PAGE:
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The Net Effect

Lately I’ve been reflecting over the ten years Path of Life has been serving our community.  One of the questions that I ponder is this: how does being under regular chiropractic care affect the trajectory of the life of my patients?  It’s a question I think many people want to know, judging by the number of times I’m asked the question, “Will I need to see a chiropractor FOREVER?”

To explore this question, let’s first look at the net effects of other ways we care for our bodies.  What’s the long term net effect of a diet comprised of healthy greens, fruits, and veggies, with “clean” protein sources such as grass-fed beef or free-range chicken, as compared to the long term net effect of eating McDonald’s with soda daily?  Imagine two people, one following each diet, after ten years of those habits.  Do those two people look a little different?  You don’t *have to* eat broccoli, greens, juiced carrots and celery, or lean fish or chicken regularly, that’s absolutely your choice.  And the consequences are yours, as well.

Here’s another one:  Sleep habits.  Given, new parents undergo a period of sleep deprivation, and that’s just part of the package...  Aside from those early years, what is the net effect of insufficient sleep on human health and performance?  Healthy sleep habits include 7-8 hours of sleep daily for adults, more for teens, kiddos, and babies.  (much more for dogs!)  What’s the net effect of a teen scraping by on six hours of sleep during his/her high school years on his/her ability to perform in classes or athletics?  Hm.  (That said, good luck with those teens and bedtime...  I get it, example was offered purely for academic purposes!) Well, what about adults?  If you’re going to bed late because you just need to watch one more episode of Netflix, and this happens on a regular basis - plus weekends - what’s the net effect?  Chronic sleep insufficiently is a causative factor in diabetes, metabolic syndrome, heart disease, hormonal imbalance, obesity, and other things you’d probably like to avoid.  Will you need to be mindful of your sleep habits FOREVER?  Again, that’s your choice, leading to your consequences.

Let’s imagine another example: exercise.  Take two people, one who does a variety of cardio and strength training three to five days per week, versus another who is quite talented at holding the couch down and takes this mission to oppose gravity quite seriously.  What’s health like in these two people after adhering to these habits daily, after a year?  Five years?  Ten years?  You get the picture.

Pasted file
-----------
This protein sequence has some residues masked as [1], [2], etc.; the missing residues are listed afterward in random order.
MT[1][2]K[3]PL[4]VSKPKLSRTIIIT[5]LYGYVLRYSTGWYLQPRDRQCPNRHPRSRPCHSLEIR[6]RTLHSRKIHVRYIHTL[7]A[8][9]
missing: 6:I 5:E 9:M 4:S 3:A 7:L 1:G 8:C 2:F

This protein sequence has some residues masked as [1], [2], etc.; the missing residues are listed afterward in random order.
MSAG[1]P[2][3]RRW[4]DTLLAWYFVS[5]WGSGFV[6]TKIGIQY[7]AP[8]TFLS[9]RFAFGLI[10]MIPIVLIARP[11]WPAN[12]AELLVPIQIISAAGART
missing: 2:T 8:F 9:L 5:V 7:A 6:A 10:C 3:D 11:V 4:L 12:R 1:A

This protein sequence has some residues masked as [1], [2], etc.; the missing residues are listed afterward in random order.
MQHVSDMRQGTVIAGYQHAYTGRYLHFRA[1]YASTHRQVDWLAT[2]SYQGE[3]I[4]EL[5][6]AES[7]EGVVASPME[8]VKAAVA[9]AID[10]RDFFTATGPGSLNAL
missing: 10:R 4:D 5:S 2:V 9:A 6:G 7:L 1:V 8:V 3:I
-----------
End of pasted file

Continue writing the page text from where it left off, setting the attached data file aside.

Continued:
So, it’s clear that the maintenance of your body, or lack thereof, has a net effect.  Let’s apply this to chiropractic care.

My mission as a chiropractor is to restore your body to its best function and then to correct subluxations that happen from daily life, so as to keep the “tires” aligned and moving well.  (I say that work ”aligned” with caution: alignment is one thing when the car is parked, and another ENTIRELY when the car is in motion.  So really, I’d prefer to keep the moving tires aligned for optimal performance, so to speak - because not many of us are parked all day!!)  We hit potholes in life all the time - life’s microtraumas and macrotraumas.  In particular, athletes and people who have physical jobs (cough, cough, ME)  acquire repetitive microtraumas all the time.  What‘s the difference between an athlete whose body continues to perform, year after year, versus one who is sidelined?  It’s how well the machine moves, heals, and ADAPTS (a function that’s executed by your nervous system, and is obstructed by spinal subluxation).  My intention is to enhance that adaptability in my patients.  As a matter of fact, one of the things I do with patients quite regularly is ask them to move their body around after the adjustment - I want to know, has the adjustment restored symmetry of movement, normal position, better performance?  Is the body adapting better after their adjustment?